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  1. Sigh.
    The ordinary meaning of the word inflation implies rising prices because of an undue increase in the money supply (i.e. “The bastards are printing more money!”). Some people add to this definition that a rise in prices caused by a decrease in quantity of goods available for sale is also inflation. But in any case, diminishing returns, or rising prices due to a shift in demand are not inflation. A professional wordsmith who tells us all why healthcare costs so much ought to know these things. I can only conclude she’s being polemical with her lead, and misrepresents Cutler on purpose.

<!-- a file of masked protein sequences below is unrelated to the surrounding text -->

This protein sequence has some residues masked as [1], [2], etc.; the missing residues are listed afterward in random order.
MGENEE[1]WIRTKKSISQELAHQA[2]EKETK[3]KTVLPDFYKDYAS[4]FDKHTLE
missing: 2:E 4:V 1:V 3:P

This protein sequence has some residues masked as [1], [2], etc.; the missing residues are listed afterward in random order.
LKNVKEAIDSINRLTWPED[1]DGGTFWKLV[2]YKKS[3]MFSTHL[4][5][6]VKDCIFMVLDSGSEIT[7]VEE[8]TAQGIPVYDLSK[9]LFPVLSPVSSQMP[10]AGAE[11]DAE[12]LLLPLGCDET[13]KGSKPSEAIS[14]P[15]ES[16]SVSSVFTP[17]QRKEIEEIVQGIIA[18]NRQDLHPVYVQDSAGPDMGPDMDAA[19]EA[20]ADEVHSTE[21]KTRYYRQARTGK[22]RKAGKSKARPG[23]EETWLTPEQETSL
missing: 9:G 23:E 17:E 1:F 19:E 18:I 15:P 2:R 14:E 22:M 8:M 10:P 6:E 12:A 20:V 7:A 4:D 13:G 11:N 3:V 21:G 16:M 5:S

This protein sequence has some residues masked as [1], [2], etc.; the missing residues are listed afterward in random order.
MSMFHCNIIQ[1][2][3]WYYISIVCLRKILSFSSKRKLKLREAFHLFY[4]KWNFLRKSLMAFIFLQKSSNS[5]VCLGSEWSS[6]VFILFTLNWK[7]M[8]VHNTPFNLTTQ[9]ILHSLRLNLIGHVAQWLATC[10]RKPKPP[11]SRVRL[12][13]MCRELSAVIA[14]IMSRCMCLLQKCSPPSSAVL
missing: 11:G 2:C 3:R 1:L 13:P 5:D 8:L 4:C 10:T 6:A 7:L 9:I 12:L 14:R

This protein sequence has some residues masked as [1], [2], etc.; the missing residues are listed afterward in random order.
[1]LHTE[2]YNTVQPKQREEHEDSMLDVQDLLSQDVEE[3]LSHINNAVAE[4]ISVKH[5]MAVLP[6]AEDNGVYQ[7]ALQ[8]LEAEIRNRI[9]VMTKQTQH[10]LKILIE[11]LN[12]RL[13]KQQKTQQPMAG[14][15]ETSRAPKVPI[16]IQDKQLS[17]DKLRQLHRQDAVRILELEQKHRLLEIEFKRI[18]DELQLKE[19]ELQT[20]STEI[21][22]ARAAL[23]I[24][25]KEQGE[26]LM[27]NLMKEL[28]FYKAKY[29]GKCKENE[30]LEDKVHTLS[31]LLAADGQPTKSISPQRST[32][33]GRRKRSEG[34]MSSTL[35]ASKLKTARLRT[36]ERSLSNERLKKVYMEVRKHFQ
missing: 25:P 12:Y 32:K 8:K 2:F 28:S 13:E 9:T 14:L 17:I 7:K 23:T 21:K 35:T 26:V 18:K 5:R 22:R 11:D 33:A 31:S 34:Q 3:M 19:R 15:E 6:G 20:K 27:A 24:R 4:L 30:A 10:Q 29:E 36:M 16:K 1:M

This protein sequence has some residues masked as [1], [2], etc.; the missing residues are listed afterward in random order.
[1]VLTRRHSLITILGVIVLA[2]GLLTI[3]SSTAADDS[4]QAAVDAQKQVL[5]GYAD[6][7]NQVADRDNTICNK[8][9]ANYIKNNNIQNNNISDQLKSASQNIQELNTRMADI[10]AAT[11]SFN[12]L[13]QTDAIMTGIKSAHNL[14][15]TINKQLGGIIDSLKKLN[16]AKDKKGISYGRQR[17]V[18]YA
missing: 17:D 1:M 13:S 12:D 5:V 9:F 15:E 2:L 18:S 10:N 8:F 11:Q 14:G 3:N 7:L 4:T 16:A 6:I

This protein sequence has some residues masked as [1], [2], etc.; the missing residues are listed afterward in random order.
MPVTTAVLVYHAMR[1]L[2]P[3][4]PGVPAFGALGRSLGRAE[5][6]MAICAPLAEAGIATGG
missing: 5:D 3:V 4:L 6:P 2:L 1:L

On the other hand, judging from the rest of the column maybe she’s just confused. There is no correct price for anything, and therefore to speak of overspending makes no sense at all. To the extent we get something we value for the increased spending, it is positively a good thing. The trouble is that the burden of spending and the obtaining of benefit are largely disconnected. And this is why healthcare costs so much.
    I think we all agree the purpose of medicine is to maintain health and to mitigate pain and suffering. And I certainly agree the question, “How much is an extra year of life worth?” is indeed an emotional red herring that distracts from the more important debate, which is: “How shall we honor individual autonomy and at the same time practice solidarity with all our fellows? If we find a way to do this, questions of medical efficacy and economic efficiency will answer themselves.

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